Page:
The core function of Hunter is the detection of intermodulation distortions. The system precisely measures the time delay of the signal to determine the exact source location of non-linear distortions like CPD. However, the CPD that we can see is a little different than the CPD that operators have become accustomed to seeing over the years. The CPD that is visible using traditional test equipment is, relatively speaking, very high level CPD. This is the common recurring 6MHz pattern (NTSC) in the return band. Hunter provides the technology to measure disturbances down to -70dB to -80dB – well below the cable system noise floor. This allows us to see any and all CPD-related problems in the plant, whether they are currently system affecting or not. It also allows us to locate CPD after it has seemingly disappeared to other, conventional equipment. Part of CPD impairment is what we term Digital CPD – this is CPD that is caused by intermodulation of QAM channels, and it often appears as broadband noise. It is very common for this type of CPD to be misdiagnosed as noise. We also provide data on the presence of impulse noise.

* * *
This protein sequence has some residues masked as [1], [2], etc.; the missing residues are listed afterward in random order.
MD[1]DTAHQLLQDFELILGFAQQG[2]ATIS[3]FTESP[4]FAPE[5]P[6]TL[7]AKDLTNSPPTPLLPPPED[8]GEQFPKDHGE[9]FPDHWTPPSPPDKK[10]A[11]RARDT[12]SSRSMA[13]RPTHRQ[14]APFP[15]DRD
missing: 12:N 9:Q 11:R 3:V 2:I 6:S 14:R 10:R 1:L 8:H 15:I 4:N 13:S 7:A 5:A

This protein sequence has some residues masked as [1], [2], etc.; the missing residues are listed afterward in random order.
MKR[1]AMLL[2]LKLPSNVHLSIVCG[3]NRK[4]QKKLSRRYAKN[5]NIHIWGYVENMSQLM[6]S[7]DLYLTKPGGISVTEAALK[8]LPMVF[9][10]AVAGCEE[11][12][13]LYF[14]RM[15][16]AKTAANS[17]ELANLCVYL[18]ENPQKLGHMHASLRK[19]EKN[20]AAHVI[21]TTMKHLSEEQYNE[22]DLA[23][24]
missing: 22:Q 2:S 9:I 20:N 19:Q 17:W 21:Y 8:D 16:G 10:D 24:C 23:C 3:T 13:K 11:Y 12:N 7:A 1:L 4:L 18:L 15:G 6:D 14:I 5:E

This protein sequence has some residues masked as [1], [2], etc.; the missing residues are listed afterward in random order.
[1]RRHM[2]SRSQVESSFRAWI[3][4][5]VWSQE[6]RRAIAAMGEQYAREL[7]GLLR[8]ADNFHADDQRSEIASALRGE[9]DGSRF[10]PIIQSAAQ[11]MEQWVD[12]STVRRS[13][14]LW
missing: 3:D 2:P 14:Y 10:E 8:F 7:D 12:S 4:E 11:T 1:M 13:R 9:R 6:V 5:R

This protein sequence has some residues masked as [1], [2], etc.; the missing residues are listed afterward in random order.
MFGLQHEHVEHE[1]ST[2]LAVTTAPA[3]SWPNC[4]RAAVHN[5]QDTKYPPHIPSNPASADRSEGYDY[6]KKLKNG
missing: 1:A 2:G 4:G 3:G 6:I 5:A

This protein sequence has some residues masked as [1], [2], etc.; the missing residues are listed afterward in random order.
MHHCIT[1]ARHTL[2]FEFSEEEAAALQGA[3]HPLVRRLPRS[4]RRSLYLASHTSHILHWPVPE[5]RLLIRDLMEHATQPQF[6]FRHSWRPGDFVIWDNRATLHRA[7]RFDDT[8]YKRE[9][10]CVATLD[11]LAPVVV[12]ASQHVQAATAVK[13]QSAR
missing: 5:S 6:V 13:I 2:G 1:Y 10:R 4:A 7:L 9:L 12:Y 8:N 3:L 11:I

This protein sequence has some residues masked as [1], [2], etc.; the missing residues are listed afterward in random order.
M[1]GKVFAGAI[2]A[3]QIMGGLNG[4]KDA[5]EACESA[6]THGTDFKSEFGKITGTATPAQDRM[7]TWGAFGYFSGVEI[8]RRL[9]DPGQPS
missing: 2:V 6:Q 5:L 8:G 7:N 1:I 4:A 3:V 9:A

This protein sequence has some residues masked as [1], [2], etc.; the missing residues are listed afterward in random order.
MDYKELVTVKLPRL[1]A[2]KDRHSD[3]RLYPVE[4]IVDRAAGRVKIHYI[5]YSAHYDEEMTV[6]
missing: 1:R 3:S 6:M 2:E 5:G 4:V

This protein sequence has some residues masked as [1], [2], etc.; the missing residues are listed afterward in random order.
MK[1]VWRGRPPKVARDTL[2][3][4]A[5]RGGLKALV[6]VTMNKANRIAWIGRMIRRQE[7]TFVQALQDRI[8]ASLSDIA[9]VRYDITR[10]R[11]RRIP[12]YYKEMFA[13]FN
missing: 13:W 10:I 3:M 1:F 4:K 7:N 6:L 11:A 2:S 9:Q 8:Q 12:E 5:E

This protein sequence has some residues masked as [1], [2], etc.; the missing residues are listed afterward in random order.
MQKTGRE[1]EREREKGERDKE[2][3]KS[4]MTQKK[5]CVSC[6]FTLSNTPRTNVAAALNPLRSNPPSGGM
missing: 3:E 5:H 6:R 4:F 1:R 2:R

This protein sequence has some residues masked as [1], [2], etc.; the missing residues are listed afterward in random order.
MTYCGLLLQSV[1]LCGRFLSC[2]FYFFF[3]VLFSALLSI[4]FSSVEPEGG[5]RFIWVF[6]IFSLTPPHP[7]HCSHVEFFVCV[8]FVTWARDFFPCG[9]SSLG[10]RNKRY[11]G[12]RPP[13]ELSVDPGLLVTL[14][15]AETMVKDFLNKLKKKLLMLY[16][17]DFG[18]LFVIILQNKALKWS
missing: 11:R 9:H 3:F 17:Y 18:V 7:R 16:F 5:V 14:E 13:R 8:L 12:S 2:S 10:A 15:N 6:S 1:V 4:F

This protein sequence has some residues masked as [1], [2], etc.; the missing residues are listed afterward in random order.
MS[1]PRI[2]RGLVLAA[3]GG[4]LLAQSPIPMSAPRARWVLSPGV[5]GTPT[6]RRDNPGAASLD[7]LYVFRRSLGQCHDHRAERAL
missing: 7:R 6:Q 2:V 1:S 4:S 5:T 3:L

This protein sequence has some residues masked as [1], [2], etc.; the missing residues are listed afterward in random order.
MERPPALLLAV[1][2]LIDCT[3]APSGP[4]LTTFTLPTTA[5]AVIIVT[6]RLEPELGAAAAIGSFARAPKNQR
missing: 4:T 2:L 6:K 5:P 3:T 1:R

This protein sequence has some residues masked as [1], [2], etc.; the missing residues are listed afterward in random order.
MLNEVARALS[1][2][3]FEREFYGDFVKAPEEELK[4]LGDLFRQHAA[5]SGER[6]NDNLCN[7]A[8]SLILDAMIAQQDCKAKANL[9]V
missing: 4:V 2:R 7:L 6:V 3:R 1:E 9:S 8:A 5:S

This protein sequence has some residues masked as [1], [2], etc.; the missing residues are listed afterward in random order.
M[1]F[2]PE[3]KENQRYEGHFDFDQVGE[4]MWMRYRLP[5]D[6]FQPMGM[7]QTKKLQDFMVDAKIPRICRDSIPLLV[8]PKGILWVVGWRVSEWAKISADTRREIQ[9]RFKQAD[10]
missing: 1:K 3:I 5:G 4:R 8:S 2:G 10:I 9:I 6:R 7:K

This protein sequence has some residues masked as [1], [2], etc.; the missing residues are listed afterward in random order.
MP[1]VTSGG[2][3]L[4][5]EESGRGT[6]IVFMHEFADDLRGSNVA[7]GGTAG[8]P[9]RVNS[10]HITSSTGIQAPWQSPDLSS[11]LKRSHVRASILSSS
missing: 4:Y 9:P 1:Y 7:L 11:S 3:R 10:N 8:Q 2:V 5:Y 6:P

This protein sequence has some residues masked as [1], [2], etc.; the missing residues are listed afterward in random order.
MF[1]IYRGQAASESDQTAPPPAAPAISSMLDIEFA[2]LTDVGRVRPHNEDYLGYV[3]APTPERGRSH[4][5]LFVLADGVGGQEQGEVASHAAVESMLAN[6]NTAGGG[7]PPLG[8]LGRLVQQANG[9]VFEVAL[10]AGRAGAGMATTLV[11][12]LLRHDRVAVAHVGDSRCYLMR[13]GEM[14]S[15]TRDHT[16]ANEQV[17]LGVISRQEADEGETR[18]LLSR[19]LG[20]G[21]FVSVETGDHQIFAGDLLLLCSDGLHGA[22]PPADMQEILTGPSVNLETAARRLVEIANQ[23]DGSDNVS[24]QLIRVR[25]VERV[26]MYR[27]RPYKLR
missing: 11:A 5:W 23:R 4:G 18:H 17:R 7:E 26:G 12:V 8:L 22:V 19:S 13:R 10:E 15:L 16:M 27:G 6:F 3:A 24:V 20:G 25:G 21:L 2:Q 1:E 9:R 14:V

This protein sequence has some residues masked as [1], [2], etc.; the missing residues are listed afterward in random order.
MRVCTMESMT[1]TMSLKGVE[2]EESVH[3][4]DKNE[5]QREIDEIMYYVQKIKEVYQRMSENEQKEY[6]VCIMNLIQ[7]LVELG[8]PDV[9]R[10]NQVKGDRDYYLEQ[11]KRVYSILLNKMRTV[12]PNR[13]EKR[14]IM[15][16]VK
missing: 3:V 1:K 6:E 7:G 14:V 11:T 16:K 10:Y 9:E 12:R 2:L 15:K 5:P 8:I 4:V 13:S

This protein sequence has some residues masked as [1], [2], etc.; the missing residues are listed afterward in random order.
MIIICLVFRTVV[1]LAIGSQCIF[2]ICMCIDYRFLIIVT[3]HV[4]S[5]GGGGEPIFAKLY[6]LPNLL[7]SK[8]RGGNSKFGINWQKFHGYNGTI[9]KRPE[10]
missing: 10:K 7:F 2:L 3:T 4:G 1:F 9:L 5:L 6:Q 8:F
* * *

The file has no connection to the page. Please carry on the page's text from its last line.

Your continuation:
I-Scout probes are small devices that are permanently installed at various network points to assist in the quick identification of problem sources within specific areas of your network. Our probes work by applying a very small and imperceptible AM modulation of only .3dB at a very low frequency between 2 and 4 Hz. The modulation is invisible to all other equipment, but the Hunter can use it to mark signals coming from up to 32 selected zones within the node. The benefit is that instead of starting the search for the impairment source at the fiber node, the user can start the search much deeper into the network. I-Scout probes can be used to locate CPD and steady sources of ingress. Using i-Scout can significantly reduce the time required to fix a problem.
The presence of CPD is an indication of an impairment in the network. Some argue that there is no benefit in fixing low-level CPD, but when you locate a device in the field that is causing the low-level CPD and see how the device or connector is deficient, nobody will dispute the fact that the device or connector needs to be fixed or replaced. CPD is the result of a deficiency within a connector or device that is likely being attacked by the environment. The only certainty is that the problem will not fix itself, and that over time it will further deteriorate and become more of a problem.